Franklin won a total of 18 Grammy Awards and sold over 75 million records worldwide. In 1987 she was inducted into the Rock and Roll hall of fame. She was the first female artist to be inducted! Yes, Aretha called for “Respect” and got it!

In 2002 she was inducted into the UK Music Hall of Fame. Ironically, although her roots were in Gospel, it was not until 2012 that Aretha was inducted into the GMA Gospel Music Hall of Fame. She was listed in Rolling Stone Magazine as one of the “100 Greatest Artists of All Time.”

That is a lot of awards and inductions! 

As a native Chicagoan and a Blues fan, one of my favorite comedies is “The Blues Brothers” starring the late great John Belushi, with a cameo from Aretha.  (If you have not yet seen it and you like to laugh, stream it immediately.)

Elwood Blues and his brother Jake (who just got released from the Joliet Maximum Security Prison)  embark on a “mission from God”. Their aim is to collect money for the orphanage where they were raised to prevent its closing. They will stop at nothing to achieve their goal. (Besides, if they lose they will face the wrath of The Penguin, their childhood nun. She is pretty scary.)

However, the only way Jake and Elwood can possibly earn any money is through music, in which case they must Get the Band Back Together.

At the local soul food diner, they attempt to recruit Matt “Guitar” Murphy. His wife Mrs Murphy, played by Franklin, has other ideas! (Obviously Jake and Elwood missed their mark. They would have done better to just recruit Aretha and the Murphettes!)

Aretha demanded Respect,  taught us  the importance of A Natural Woman and engaged in a good deal of Day Dreaming. But my favorite Aretha song is “Spanish Harlem” written by Ben E, King.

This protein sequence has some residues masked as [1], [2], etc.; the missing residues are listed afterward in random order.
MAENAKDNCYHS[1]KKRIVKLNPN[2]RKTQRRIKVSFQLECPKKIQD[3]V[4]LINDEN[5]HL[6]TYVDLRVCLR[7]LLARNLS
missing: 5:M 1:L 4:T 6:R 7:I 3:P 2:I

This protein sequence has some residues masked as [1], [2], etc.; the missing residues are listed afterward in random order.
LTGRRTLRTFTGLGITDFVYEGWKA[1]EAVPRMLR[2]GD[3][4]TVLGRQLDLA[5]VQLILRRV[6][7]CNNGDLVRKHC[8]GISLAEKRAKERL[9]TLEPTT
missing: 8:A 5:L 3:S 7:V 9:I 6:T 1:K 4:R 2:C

“It is the special one, it’s never seen the sun
It only comes out when the moon is on the run
And all the stars are gleaming
It’s growing in the street
Right up through the concrete
But soft and sweet and dreaming”

Performed here by the Queen of Soul herself.  Hope you like it!

Aretha Franklin Rock In Peace.

 

 

 

 

 

 

 

All About Blue

 

It is a lovely color. It represents the sky and the sea, peacocks, cornflowers, turquoise, sapphire and lapis. Not to mention glaciers, Kentucky grass, robin’s eggs, blueberries, bluebells and blue jays. So how does such a beautiful color get such a bad rap?

Think about it.

When we’re sad, we’ve got the blues. We can be in a blue funk, a blue mood, full of blue notes, and this might even occur on a Blue Monday.  In which case we might find ourselves listening to  – The Blues — an musical institution fueled by hard luck, rough times and downtrodden guitar players.

Not feeling well?  You might be blue around the gills.  A hangover is called the blue flu. In fact, drink enough alcohol and you might get the blue devils (delirium tremens).  Even your malfunctioning computer faces the blue screen of death.

One might impulsively do things out of the blue.  A non-stop chatterbox will talk a blue streak.  An angry person will curse a  blue streak or even scream blue murder. Stubborn people might do something repeatedly, until they are blue in the face.

Afterward they may wonder what in the blue blazes prompted them? On the other hand, their behavior may only occur once in a blue moon.

Get in a fight and you’ll end up black and blue. Worse yet, the blues and twos (ambulances) might take you to the hospital. And if things get really violent. someone may have to call the Boys in Blue.

Just hope you don’t end up in the notorious blue room made famous by the French madman Blue Beard, who murdered several of his wives, left them to rot there and forbade anyone to enter.

When facing  a choice of two evils, you are between the devil and the deep blue sea.  If you continue to look at the matter through blue glasses (as opposed to “rose colored glasses”) you will have a distorted and gloomy view of things.

By remaining ignorant and closed to new ideas, you take the blue pill. (Although Neo in the Matrix chose red.)

Then there is blue and sex.

An unsatisfied man gets blue balls.  Prostitutes were once referred to as blue gowns because of the garments they wore in jail. A bawdy person might tell a blue joke or enjoy a blue movie (pornographic). When we dip into the blue we say something obscene. And of course, novices should always be careful, lest they end up screwed, blued and tattooed.

But it is not all bad. There are plenty of positive blue references too!

Elvis Presley had a Blue Christmas and a bad case of the GI Blues, but he also ended up in Blue Hawaii! 

She wore blue velvet.  (At least in David Lynch’s dreams.) Picasso, Van Gogh and other artists went through very creative painting stints known as blue periods, producing some of their best work.

The very rich are called blue blooded, the best prize of all is the blue ribbon, and the only kind of friend worth having is a true blue one.